Despite ‘negative connotation,’ competitive cornholing gaining popularity

Cornhole could probably use a little rebranding.

That’s about all that stands in the way of the sport’s widespread popularity, according to Las Vegas Cornhole President Damon Cochran.

The game itself is attractively simple: Two teams of two throw a 6-inch, 1 pound bean bag at a 9-inch hole in a raised board 27 feet away from the thrower.

Players are awarded three points for every bag that lands in the hole and one point for every bag left on the board at the end of each round. The first to 21 wins.

It’s a lot like horsehoes, or a more beer-friendly form of basketball, but with a name that has a “negative connotation.”

“People know about it, but they don’t come out to play it,” Cochran said. “That’s why I’m moving it to (Centennial Hills), to sort of get it out there.”

Cochran held weekly games at La Piazza, 1000 N. Main St., for eight years before deciding to move the sport away from downtown this month.

Around half of his group’s 50 members showed up for Las Vegas Cornhole’s indoor debut at the Double Yoke, 6050 Sky Pointe Drive.

The idea, Cochran said, is take the sport to locals, to turn an already accessible game — one played by both coeds and seniors at bars throughout the South and Midwest — into one played at bars around the city and eventually, the entire West Coast.

“We can’t cater to tourists; we want to cater to people who live here,” he said. “From here, I think, we can get it to spread to other places around town.”

Cornhole already has plenty of local fans — Cochran’s group has almost tripled in size over the past five years — and nearly as many aliases.

Some of the nearly two dozen in attendance at the Double Yoke this month called the game bean bag or corn toss. Those from the Midwest, a sizable chunk of the group’s founding membership, call it bags or baggo.

Tim Malte, a groundskeeper at Shadow Creek Golf Course, doesn’t really care what they call it so long as they tell their friends.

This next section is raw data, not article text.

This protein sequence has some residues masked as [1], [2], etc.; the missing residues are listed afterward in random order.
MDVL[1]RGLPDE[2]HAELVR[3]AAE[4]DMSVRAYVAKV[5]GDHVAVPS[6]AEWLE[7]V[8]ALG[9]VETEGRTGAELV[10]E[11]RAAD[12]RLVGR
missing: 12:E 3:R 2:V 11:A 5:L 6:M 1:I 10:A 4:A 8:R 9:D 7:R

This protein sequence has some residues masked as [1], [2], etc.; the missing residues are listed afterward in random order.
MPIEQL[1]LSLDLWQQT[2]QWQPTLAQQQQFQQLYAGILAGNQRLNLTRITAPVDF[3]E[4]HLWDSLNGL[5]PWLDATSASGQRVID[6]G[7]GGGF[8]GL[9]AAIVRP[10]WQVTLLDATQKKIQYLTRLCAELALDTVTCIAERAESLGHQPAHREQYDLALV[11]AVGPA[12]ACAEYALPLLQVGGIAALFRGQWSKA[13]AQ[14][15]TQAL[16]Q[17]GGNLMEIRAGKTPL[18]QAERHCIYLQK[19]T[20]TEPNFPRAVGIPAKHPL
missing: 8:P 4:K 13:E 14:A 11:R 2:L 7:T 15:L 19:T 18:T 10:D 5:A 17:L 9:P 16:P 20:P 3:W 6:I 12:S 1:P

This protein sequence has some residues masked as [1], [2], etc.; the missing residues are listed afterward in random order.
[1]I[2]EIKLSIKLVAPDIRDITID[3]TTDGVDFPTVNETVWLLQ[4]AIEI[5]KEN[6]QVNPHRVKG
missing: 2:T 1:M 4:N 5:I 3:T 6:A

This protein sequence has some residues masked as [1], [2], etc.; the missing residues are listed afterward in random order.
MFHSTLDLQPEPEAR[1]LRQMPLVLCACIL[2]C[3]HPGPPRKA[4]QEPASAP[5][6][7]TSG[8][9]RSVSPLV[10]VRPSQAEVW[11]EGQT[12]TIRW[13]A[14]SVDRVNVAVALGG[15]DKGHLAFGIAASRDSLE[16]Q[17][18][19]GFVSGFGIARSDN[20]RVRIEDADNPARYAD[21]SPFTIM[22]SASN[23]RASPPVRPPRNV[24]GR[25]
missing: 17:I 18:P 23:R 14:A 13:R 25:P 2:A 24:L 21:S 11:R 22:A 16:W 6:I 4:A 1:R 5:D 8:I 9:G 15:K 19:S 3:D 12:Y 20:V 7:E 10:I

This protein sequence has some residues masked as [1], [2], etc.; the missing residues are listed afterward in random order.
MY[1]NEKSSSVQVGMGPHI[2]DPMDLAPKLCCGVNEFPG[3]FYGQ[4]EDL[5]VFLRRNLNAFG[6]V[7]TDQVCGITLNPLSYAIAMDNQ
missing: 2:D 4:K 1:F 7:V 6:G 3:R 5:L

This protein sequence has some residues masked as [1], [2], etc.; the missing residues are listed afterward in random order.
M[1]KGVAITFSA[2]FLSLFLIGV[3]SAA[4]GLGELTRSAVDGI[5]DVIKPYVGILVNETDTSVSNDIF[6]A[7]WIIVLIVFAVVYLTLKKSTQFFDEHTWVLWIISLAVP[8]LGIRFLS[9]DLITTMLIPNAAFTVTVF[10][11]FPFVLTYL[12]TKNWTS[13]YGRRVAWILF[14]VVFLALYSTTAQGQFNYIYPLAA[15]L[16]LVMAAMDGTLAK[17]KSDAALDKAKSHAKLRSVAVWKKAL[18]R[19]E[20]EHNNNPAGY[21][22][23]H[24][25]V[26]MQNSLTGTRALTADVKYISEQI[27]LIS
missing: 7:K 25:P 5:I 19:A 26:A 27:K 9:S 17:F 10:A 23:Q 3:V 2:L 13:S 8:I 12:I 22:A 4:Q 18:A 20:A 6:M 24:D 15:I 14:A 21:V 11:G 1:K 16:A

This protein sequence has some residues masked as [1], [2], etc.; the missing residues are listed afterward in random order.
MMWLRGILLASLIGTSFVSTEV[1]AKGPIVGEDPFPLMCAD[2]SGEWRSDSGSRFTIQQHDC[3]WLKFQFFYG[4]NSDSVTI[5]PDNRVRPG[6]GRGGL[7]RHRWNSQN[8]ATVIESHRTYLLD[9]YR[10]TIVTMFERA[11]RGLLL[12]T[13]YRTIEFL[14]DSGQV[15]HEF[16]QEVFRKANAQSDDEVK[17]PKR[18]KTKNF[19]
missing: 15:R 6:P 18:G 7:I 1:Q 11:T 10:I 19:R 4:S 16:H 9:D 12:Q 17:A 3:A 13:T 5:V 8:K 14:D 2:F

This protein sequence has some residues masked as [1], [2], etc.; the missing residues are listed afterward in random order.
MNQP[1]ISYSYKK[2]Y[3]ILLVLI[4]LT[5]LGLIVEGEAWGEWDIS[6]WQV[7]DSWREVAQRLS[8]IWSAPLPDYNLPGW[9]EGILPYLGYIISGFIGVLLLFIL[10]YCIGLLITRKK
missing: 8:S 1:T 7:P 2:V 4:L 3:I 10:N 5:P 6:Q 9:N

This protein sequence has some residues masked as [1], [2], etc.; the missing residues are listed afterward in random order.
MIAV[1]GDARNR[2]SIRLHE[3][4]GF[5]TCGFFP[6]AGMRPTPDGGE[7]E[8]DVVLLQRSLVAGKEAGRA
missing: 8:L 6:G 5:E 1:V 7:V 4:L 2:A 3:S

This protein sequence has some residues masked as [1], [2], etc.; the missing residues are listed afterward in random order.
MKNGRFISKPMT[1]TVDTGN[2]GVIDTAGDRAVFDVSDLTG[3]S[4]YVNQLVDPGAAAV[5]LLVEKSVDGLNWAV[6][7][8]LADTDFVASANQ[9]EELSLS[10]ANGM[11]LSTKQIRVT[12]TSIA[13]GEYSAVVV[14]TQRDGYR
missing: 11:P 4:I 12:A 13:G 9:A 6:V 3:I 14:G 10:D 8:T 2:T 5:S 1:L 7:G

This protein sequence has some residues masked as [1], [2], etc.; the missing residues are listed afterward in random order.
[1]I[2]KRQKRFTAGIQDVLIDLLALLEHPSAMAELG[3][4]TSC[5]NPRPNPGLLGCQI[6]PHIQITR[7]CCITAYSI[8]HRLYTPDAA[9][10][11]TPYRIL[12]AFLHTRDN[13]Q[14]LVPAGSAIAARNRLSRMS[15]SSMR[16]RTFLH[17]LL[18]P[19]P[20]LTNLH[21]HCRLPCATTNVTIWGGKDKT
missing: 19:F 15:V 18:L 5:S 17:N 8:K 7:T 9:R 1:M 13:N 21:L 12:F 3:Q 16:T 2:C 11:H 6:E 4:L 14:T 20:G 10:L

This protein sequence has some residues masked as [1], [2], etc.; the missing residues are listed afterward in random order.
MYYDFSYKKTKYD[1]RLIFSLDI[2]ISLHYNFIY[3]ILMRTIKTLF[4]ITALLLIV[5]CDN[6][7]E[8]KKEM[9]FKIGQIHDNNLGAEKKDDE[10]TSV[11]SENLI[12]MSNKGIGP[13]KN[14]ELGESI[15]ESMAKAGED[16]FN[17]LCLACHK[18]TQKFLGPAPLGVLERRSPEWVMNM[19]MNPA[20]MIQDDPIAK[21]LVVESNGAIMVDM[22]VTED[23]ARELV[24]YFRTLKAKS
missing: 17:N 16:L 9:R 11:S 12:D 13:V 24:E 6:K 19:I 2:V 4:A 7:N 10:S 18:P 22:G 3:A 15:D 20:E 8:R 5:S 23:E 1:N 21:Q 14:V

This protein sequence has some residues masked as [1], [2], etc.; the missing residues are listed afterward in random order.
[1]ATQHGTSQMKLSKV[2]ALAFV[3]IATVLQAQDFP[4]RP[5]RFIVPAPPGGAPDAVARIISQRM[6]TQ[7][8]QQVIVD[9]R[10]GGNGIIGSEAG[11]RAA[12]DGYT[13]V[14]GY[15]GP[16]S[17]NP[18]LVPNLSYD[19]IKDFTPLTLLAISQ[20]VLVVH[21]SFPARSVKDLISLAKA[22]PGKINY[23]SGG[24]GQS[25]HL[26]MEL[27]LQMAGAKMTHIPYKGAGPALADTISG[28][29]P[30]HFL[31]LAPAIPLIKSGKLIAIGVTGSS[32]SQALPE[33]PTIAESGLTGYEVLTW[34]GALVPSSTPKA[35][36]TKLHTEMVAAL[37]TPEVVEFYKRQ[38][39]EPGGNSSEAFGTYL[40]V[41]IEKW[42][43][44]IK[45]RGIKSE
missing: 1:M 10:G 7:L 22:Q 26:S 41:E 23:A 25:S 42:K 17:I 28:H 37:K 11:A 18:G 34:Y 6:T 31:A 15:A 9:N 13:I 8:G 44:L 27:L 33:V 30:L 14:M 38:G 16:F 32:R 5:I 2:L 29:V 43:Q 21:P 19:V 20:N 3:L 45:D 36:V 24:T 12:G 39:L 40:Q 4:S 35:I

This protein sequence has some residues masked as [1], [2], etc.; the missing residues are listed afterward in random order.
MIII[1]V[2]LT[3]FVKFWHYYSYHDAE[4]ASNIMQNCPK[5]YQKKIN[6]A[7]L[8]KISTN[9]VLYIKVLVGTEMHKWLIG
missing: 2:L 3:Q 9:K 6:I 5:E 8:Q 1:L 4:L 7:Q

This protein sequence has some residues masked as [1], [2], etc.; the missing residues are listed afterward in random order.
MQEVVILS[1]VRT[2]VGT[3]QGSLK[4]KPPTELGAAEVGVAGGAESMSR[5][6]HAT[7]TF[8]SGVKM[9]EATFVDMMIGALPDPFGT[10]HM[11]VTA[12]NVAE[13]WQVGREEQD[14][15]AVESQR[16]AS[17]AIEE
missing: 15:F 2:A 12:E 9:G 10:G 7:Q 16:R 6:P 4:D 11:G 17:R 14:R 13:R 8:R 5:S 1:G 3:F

Malte, one of the group’s top competitive players, said Las Vegas’ cornholers acquitted themselves nicely at last year’s group-hosted Wild West Shootout tournament against Arizona’s top teams.

He hopes they can keep it up.

“When we play Arizona, we usually have 50 (players), and they usually have the same,” he said. “It’s very competitive. I think that shows that there’s enough interest to have a league and move to different places, and I think the move (to Centennial Hills) will help. ”

Malte has been playing for four years and is, by his own admission, pretty good, but Shadow Creek co-worker Brad Harper is “the man.”

Harper, 48, bristles at the thought.

It’s true he’s won as much as $1,200 in regional and even national competitions, though other group members have reportedly stacked up some $40,000 in tournament winnings.

One, according to Cochran, even has his own baseball card.

That’s why Harper likes to keep things in perspective.

“The guys I first started playing with seven or eight years ago, we never thought we would end up playing in (national tournaments),” he said. “For us, it’s just a good excuse to get together and have a beer.”

For more information on Las Vegas Cornhole, contact Cochran at 702-523-8045.

Contact Centennial and North Las Vegas View reporter James DeHaven at or 702-477-3839.

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